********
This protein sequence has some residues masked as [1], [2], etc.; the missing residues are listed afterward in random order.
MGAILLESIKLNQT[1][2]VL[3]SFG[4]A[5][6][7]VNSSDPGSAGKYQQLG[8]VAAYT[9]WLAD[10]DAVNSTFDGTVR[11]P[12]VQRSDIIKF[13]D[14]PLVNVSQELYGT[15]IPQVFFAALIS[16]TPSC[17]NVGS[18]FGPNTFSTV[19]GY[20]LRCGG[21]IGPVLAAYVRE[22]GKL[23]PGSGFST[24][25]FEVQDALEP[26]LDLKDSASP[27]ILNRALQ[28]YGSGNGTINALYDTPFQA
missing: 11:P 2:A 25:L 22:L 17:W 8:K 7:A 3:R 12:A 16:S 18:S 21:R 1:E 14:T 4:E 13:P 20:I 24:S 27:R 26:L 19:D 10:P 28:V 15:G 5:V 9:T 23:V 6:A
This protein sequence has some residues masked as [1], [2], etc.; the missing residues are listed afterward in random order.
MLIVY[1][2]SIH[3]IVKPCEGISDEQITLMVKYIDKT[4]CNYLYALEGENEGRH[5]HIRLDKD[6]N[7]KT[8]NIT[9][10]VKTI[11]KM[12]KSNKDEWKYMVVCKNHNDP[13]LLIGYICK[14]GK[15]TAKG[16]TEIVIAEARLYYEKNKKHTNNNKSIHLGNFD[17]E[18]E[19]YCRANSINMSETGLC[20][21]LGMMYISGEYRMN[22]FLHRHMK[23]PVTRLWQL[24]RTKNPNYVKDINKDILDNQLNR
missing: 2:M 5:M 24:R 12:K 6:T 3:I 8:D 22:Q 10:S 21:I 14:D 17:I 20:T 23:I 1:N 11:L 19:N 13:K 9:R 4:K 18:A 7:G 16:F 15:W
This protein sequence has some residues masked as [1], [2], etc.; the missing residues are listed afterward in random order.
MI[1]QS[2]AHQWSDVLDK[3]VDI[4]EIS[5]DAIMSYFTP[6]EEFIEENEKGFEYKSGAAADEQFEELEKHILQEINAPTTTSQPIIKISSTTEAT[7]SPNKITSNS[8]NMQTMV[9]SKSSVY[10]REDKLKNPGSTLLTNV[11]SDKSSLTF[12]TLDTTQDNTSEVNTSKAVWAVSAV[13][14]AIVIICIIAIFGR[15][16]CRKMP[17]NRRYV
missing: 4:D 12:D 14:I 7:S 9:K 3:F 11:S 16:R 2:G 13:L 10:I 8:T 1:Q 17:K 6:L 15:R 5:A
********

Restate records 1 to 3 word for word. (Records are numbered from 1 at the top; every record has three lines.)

This protein sequence has some residues masked as [1], [2], etc.; the missing residues are listed afterward in random order.
MGAILLESIKLNQT[1][2]VL[3]SFG[4]A[5][6][7]VNSSDPGSAGKYQQLG[8]VAAYT[9]WLAD[10]DAVNSTFDGTVR[11]P[12]VQRSDIIKF[13]D[14]PLVNVSQELYGT[15]IPQVFFAALIS[16]TPSC[17]NVGS[18]FGPNTFSTV[19]GY[20]LRCGG[21]IGPVLAAYVRE[22]GKL[23]PGSGFST[24][25]FEVQDALEP[26]LDLKDSASP[27]ILNRALQ[28]YGSGNGTINALYDTPFQA
missing: 11:P 2:A 25:L 22:L 17:W 8:K 7:A 3:R 12:A 16:S 18:S 21:R 1:E 14:T 4:E 13:P 20:I 24:S 27:R 26:L 19:D 10:P 28:V 15:G 5:V 9:T 23:V 6:A
This protein sequence has some residues masked as [1], [2], etc.; the missing residues are listed afterward in random order.
MLIVY[1][2]SIH[3]IVKPCEGISDEQITLMVKYIDKT[4]CNYLYALEGENEGRH[5]HIRLDKD[6]N[7]KT[8]NIT[9][10]VKTI[11]KM[12]KSNKDEWKYMVVCKNHNDP[13]LLIGYICK[14]GK[15]TAKG[16]TEIVIAEARLYYEKNKKHTNNNKSIHLGNFD[17]E[18]E[19]YCRANSINMSETGLC[20][21]LGMMYISGEYRMN[22]FLHRHMK[23]PVTRLWQL[24]RTKNPNYVKDINKDILDNQLNR
missing: 2:M 5:M 24:R 12:K 6:T 3:I 8:D 22:Q 10:S 21:I 14:D 17:I 20:T 23:I 1:N 11:L 19:N 13:K 9:R 4:K 18:A 7:G 16:F 15:W
This protein sequence has some residues masked as [1], [2], etc.; the missing residues are listed afterward in random order.
MI[1]QS[2]AHQWSDVLDK[3]VDI[4]EIS[5]DAIMSYFTP[6]EEFIEENEKGFEYKSGAAADEQFEELEKHILQEINAPTTTSQPIIKISSTTEAT[7]SPNKITSNS[8]NMQTMV[9]SKSSVY[10]REDKLKNPGSTLLTNV[11]SDKSSLTF[12]TLDTTQDNTSEVNTSKAVWAVSAV[13][14]AIVIICIIAIFGR[15][16]CRKMP[17]NRRYV
missing: 4:D 12:D 14:I 7:S 9:K 3:F 11:S 16:R 2:G 13:L 10:I 8:T 1:Q 17:K 6:L 15:R 5:A